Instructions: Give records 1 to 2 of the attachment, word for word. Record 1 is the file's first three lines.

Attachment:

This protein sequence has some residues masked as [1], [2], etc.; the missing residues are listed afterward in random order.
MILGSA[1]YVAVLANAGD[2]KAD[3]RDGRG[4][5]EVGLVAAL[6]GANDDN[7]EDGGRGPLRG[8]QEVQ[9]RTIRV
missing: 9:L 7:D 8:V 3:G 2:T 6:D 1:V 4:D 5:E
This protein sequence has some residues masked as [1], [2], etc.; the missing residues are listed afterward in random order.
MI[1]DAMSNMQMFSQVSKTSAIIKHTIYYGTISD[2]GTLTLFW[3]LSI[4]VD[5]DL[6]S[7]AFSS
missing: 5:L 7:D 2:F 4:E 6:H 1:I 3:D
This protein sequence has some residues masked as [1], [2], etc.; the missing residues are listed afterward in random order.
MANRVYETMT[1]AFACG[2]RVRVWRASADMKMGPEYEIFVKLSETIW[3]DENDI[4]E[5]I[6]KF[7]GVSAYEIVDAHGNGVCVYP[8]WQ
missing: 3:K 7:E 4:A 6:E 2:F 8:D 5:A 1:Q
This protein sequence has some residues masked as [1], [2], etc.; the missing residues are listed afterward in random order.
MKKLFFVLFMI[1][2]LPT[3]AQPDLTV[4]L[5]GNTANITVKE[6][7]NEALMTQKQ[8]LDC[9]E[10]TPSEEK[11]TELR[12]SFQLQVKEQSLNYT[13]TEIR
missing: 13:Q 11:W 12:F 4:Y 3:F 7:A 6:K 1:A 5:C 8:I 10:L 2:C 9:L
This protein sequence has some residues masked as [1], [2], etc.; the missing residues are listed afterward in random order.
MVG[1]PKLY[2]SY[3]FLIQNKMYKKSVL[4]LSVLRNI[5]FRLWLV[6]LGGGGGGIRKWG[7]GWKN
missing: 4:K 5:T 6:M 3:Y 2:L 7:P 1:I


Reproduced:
This protein sequence has some residues masked as [1], [2], etc.; the missing residues are listed afterward in random order.
MILGSA[1]YVAVLANAGD[2]KAD[3]RDGRG[4][5]EVGLVAAL[6]GANDDN[7]EDGGRGPLRG[8]QEVQ[9]RTIRV
missing: 9:L 7:D 8:V 3:G 2:T 6:D 1:V 4:D 5:E
This protein sequence has some residues masked as [1], [2], etc.; the missing residues are listed afterward in random order.
MI[1]DAMSNMQMFSQVSKTSAIIKHTIYYGTISD[2]GTLTLFW[3]LSI[4]VD[5]DL[6]S[7]AFSS
missing: 5:L 7:D 2:F 4:E 6:H 1:I 3:D